There are lots of upgrades, and almost every type of photographer will find some upgrade they like. But most of the upgrades aren't game changing for most shooters. I don't know that the upgrades are worth the price difference for many people.
    For example, a portrait shooter might really really like the fully functional AF-C eye-AF. But if you are primarily shooting portraits, this is really the only major upgrade you're getting. Maybe also silent shooting mode. Is it worth paying double the price?
    Casual shooters will really benefit from the improved AF system. A good AF system seems to have become a great AF system. But is that enough to pay double the price?
    A sports/action shooter will benefit from the AF improvements and the REAL 8fps live-view. I'd say this is the type of shooter who will get the most benefits from the improvements, and most likely to get value out of the upgrade. But even for a shooter like that, I'm not totally convinced it is worth double the price.
    4k video... Huge upgrade for videographers. But many of us, don''t really make substantial use of video anyway.

    So there are tons of upgrades. It is definitely a superior camera.... But different upgrades will benefit different types of shooters, and it's a real question of whether those particular upgrades will be worth the price difference.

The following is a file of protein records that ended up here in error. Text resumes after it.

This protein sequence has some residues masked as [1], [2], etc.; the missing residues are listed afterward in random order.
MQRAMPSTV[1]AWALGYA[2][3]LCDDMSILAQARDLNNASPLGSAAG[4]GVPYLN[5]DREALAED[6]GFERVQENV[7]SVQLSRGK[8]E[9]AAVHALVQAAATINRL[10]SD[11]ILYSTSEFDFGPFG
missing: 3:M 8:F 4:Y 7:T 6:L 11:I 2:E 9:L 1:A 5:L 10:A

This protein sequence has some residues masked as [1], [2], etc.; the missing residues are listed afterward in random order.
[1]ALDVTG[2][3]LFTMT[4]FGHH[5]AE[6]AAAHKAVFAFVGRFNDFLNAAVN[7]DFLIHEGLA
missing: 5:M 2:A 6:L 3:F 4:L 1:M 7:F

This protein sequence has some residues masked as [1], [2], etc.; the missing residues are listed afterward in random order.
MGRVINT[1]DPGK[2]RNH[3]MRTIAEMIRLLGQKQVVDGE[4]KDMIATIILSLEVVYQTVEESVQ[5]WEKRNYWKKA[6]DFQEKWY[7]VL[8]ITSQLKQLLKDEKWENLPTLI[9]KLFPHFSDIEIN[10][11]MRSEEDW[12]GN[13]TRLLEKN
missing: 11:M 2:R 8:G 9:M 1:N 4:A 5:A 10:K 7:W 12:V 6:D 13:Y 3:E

My first impression is that the camera is overpriced -- If you compare it to the D500 or 7dii, yes, it is much cheaper. But it is clearly far behind those cameras in many of the reasons people buy those cameras (no long telephoto lenses in the system, horrible battery life, poor buffer). Meanwhile, the A6300 is priced a bit above cameras like the A77ii, the D7200, etc... And is it better than those cameras? I think it's debatable. Seems to be "better" in some respects, but worse in other respects. (For example, the buffer seems worse than the A77ii and the D7200.. which is kinda important to sports shooters).